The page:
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Show Us A Sign


There have been many special games in Arsenal’s fantastic 125 year history, but for me the last game of the 1995/96 season against Bolton Wanderers was particularly memorable. There were no trophies up for grabs, but with a UEFA Cup place on the line it still represented a must win game.

It was of course the culmination of Bruce Rioch’s only season at the club (although he didn’t know it) and in retrospect, following the end of the successful George Graham era, expectations on the terraces were markedly lower.

Qualifying for Europe represented a massive achievement. For a start it would help the club keep new boys Dennis Bergkamp and David Platt happy, while the chance of a continental adventure would also help lure better players to the club in the future.

The real drama was focused on the four-way battle for fifth place. Arsenal started the day level on points with Spurs but had the advantage of a better goal difference. Gerry Francis’ side also had a tricky match with title-challenging Newcastle to contend with. Also in the hunt were Everton and Blackburn, both two points adrift, but given the Toffees’ superior goal difference  (+19 to our +16) they were still a threat.

Arsenal line-up: Seaman, Dixon, Keown, Linighan, Marshall (Shaw), Winterburn, Platt, Parlour, Merson, Bergkamp, Wright (Hartson) / Unused: Bartram

Bolton line-up: Branagan, Bergsson, Small, McAnespie, Coleman (Blake), McGinlay, Stubbs, Sellers, Paatelainen, Curcic (Thompson), Todd / Unused: Green

As the teams took to the pitch for the pre-game warm-up the Highbury faithful were greeted to Ian Wright’s bleach awful blonde hair – a statement as disastrous as the performance he was about to put in. In a largely uneventful first half our best effort came from a brilliant piece of improvisation by Platt whose back heeled flick clipped the top of the bar. The only comfort on the North Bank at half time was the fact we were still clinging to fifth place.

The second half started in much the same vein. Arsenal had plenty of possession in comfortable areas of the field, but lacked fluency in attack. The tension was building and then disaster struck. Somehow Jason Dozzell gave Spurs the lead at St James’ Park and they were now in the coveted fifth place. Frustration grew around Highbury and Rioch decided to take action; Wright was replaced with Hartson.

As you’d expect from Wrighty he wasn’t best pleased about his withdrawal and his relationship with Rioch hit a new low. In fairness he didn’t offer anything on the day and we needed more bite up front to combat Alan Stubb’s performance in the Bolton defence. It wasn’t looking good for Arsenal…until Newcastle equalised against Spurs. The Magpies by this point were basically playing for pride with Manchester United ripping Middlesbrough to shreds on their way to the three points which would win them the title. Just as fans at Highbury got wind of the relatively good news, so the team relaxed to the point where they fell asleep.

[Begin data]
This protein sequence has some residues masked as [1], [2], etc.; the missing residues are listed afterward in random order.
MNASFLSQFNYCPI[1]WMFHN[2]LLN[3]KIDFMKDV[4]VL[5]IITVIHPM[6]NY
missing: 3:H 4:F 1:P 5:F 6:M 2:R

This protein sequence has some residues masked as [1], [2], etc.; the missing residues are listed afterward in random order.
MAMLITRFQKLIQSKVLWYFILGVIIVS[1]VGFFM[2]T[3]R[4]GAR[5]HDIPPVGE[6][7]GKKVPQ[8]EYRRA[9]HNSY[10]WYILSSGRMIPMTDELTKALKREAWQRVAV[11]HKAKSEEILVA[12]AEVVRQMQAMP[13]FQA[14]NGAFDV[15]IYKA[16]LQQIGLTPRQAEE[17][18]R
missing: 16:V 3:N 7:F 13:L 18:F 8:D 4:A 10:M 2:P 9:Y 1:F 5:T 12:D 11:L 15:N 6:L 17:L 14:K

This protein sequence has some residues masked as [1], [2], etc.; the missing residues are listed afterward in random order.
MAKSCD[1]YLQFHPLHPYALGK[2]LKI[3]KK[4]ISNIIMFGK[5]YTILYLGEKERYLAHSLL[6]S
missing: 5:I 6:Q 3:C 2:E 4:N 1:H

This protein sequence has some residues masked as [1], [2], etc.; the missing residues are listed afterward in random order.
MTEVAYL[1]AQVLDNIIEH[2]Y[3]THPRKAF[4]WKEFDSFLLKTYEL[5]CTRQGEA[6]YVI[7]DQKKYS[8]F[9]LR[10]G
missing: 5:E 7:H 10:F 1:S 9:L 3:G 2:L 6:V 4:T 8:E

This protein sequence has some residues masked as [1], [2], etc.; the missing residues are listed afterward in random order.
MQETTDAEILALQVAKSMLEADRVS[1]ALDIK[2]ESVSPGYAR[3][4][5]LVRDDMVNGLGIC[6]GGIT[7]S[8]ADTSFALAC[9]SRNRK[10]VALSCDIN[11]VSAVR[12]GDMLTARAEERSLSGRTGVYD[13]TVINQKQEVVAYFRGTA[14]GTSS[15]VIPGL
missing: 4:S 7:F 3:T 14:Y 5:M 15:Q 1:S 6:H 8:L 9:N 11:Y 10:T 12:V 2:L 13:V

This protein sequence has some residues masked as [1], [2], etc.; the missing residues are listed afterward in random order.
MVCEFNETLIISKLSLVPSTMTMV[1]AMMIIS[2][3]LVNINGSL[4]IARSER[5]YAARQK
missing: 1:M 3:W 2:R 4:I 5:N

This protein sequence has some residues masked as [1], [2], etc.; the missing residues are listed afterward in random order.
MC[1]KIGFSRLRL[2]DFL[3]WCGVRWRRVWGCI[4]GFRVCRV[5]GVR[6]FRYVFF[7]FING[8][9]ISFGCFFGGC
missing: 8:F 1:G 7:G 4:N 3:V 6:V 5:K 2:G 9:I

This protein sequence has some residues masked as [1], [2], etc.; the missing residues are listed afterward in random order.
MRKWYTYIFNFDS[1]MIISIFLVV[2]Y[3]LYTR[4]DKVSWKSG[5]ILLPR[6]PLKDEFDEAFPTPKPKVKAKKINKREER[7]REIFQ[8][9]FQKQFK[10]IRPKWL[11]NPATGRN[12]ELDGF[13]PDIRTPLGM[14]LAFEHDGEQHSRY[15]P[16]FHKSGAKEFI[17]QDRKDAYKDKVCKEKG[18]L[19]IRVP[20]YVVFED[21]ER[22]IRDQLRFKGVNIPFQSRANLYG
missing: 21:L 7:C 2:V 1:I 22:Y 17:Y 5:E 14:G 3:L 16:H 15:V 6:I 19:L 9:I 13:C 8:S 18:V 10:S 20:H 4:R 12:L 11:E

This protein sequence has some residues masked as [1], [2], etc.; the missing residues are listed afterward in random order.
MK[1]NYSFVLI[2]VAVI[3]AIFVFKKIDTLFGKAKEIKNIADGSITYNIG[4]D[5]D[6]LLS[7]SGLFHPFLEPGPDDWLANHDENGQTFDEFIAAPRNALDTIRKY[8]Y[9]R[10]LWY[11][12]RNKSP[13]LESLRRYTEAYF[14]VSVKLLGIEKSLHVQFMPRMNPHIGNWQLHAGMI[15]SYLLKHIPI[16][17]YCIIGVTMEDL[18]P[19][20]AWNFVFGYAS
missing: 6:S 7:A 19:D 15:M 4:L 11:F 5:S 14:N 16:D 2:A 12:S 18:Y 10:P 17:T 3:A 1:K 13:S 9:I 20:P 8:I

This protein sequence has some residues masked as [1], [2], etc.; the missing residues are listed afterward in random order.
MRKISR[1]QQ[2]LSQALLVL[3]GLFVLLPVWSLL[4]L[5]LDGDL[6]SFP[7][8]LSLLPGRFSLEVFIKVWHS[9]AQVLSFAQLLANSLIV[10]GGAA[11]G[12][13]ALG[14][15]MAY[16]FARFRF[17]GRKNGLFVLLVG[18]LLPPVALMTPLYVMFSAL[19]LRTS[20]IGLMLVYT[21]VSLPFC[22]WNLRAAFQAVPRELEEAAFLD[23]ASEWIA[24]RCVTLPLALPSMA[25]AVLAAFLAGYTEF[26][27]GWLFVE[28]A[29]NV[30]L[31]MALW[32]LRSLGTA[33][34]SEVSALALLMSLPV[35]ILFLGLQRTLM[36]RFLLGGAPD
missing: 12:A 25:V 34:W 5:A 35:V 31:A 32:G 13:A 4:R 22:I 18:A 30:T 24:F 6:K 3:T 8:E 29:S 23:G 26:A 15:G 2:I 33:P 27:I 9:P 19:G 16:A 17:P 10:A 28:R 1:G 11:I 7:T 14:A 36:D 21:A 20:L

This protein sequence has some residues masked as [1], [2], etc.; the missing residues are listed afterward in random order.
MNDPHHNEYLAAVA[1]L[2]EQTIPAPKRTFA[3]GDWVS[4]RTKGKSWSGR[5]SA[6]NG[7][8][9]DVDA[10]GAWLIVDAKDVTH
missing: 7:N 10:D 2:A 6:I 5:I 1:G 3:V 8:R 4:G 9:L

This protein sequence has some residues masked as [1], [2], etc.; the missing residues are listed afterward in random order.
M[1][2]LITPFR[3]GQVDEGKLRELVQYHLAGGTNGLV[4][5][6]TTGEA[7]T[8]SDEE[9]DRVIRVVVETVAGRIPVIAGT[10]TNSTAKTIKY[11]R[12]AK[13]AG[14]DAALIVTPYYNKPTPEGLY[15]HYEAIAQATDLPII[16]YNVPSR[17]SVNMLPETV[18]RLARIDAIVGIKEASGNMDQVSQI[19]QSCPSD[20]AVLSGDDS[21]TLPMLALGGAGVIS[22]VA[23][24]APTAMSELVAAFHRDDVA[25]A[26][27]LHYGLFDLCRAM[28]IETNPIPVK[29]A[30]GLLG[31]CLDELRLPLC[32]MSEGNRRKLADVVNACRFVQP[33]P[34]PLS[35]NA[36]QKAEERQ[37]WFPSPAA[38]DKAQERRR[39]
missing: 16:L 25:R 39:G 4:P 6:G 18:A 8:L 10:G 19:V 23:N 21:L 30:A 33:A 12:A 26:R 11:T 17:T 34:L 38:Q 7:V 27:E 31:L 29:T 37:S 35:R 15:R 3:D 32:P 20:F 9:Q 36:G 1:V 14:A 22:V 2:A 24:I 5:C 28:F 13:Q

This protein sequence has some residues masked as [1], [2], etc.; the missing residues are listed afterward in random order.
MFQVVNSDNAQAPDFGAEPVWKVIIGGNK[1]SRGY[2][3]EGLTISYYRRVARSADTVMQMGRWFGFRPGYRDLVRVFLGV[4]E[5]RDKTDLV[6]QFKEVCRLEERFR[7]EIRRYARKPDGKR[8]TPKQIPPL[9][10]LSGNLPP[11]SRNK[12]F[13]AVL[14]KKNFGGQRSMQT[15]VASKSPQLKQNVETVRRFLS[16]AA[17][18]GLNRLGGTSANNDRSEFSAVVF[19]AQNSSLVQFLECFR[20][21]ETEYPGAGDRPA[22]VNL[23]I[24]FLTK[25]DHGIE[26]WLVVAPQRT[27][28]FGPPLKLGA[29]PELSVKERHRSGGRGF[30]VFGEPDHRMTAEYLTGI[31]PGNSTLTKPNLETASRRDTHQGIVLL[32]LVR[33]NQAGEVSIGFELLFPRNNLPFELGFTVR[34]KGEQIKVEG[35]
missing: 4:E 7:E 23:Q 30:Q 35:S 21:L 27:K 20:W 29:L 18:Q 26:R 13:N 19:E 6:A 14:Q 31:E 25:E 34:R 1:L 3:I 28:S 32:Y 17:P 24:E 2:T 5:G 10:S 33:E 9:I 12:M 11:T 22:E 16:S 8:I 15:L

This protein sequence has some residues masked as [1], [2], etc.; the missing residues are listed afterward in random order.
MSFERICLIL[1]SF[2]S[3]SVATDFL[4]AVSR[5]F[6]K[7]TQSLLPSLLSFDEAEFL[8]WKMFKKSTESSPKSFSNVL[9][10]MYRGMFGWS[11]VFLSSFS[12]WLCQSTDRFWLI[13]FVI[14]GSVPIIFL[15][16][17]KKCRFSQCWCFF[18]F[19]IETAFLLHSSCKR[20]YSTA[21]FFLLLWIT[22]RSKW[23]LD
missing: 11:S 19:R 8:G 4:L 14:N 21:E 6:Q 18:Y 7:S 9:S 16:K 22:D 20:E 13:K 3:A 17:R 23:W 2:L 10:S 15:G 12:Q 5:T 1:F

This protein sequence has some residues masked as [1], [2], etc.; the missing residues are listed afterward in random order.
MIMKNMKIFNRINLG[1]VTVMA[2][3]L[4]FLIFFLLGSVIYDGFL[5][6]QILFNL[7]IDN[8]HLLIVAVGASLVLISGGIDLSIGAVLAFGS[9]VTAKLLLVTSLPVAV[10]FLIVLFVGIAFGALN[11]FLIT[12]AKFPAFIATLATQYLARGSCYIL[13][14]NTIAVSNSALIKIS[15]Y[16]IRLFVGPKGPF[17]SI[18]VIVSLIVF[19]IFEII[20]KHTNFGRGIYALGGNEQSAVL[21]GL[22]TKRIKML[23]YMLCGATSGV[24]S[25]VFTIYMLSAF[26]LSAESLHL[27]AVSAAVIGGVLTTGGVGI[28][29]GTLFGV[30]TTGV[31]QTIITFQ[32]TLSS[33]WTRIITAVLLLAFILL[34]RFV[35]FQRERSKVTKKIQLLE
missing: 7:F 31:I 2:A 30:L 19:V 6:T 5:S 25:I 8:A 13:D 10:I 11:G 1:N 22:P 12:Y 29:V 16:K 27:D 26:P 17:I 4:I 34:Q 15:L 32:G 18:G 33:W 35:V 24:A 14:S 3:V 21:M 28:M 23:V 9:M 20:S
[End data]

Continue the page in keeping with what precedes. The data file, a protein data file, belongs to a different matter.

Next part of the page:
Scott Sellars drove the Trotters forward, found Andy Todd with a neat pass and the manager’s son neatly slotted past Seaman in front of a stunned North Bank. Jaws dropped around the ground, how on earth were we managing to ruin our season in one game?

Everton and Blackburn both scored within the next two minutes and with 10 minutes to go we were sitting in eighth place! What was the point? We were a bit rubbish, that’s for sure. But you know what, nobody booed or abused the players. We as fans accepted our limitations and whilst we were all frustrated with the events unfolding before our very eyes, we tried to galvanise the side.

Throwing caution to the wind Rioch sent on Paul Shaw for Scott Marshall as he urged his team forward from the touchline. Expectations were lower than ever, until David Platt popped up in the box to lash home an equaliser from the edge of the six yard box. We had hope with eight minutes remaining. Everton’s goal difference had them in fifth place, but all four sides were locked on 61 points – the atmosphere was white hot and you could tell the team were pumped.

Bolton misplaced a pass in midfield and Platt snapped up the ball and laid it into Dennis Bergkamp’s path. The Dutchman took one touch with his left foot, turned and set himself up to strike. He let fly and like a rocket the ball flew into the top corner. 2-1 Arsenal in the space of a couple of minutes.

The ground erupted, just look at the footage of the Clock End when the ball hits the net. It meant a lot to everyone. Our destiny was in our own hands again – we had what we came for and this time we weren’t going to let it slip. The last six minutews were played out until the final whistle brought confirmation that we were going to be back amongst Europe’s elite.

There is a clip after the game where Lee Dixon and Ian Wright are talking in the changing room after the game. They said they were waiting for Dennis to give them a sign. He did that and then some!

A season of transition made way for an era of success under Arsene Wenger. Who knows what might have happened if our number 10 hadn’t got that goal. It’s just a gentle reminder of how things have changed so much for the better and how we should never take things for granted. 

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Reader Comments (1)

One of my first games. Incredible scenes

December 14, 2011 | Unregistered CommenterEd
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